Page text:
'The Armstrong Lie' Trailer: "I Was Confident That I Would Never Get Caught"

Up until a few years ago, Lance Armstrong's cycling career sounded like one of the great inspirational tales of our time. That he beat cancer was impressive enough; that he then went on to win the Tour de France a bunch of times was nothing short of incredible. Among the many people intrigued by Armstrong's journey was filmmaker Alex Gibney, who set out to make a documentary about Armstrong's return to the Tour de France.

Then, of course, Armstrong's tale morphed into one of the great scandals of modern sports. He admitted to doping, was stripped of his titles, and was left in disgrace. And Gibney was there for all of it, as his documentary turned into a very, very different film. Now the first trailer for The Armstrong Lie has arrived, and you can check it out after the jump.

[via Vulture]

Armstrong has been the subject of much fascination from the film industry, and there are several different biopics about him in the works at this time. Paramount and Bad Robot optioned Juliet Marcur's Cycle of Lies earlier this year; Warner Bros. has Jay Roach set to direct Red Blooded American with Bradley Cooper producing, and Working Title has Stephen Frears working on one with star Ben Foster.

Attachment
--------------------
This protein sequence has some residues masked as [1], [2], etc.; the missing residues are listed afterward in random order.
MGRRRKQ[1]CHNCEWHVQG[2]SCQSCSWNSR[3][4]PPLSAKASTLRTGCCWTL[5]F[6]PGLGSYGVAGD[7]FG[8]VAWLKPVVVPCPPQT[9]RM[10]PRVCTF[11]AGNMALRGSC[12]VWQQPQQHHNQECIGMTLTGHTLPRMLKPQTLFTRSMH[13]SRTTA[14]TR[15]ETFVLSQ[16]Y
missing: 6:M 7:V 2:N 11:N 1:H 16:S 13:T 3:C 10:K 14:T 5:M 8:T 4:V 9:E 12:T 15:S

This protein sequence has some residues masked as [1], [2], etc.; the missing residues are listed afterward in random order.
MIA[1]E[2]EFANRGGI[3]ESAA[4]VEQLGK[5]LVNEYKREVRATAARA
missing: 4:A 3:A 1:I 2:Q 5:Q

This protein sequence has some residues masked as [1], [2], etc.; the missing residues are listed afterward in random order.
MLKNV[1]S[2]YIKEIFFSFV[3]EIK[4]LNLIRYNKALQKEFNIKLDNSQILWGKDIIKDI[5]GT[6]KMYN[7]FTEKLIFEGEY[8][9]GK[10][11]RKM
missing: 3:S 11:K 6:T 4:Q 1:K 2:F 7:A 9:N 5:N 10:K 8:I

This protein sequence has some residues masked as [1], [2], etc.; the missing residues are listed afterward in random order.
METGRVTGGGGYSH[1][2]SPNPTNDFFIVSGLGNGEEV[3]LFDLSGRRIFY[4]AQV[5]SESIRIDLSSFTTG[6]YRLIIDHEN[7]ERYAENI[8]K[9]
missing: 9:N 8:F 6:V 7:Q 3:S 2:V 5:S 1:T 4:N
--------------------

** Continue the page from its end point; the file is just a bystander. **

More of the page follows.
Gibney's The Armstrong Lie is the first out of the gate, and given that it's a documentary, it's also likely to be the truest to life. Gibney's last film We Steal Secrets: The Story of WikiLeaks was in a similar position, beating narrative features like The Fifth Estate to theaters.

The Armstrong Lie gets a limited rollout starting November 8.

In 2009 Alex Gibney was hired to make a film about Lance Armstrong's comeback to cycling. The project was shelved when the doping scandal erupted, and re-opened after Armstrong's confession. "The Armstrong Lie" picks up in 2013 and presents a riveting, insider's view of the unraveling of one of the most extraordinary stories in the history of sports. As Lance Armstrong himself says: "I didn't live a lot of lies, but I lived one big one."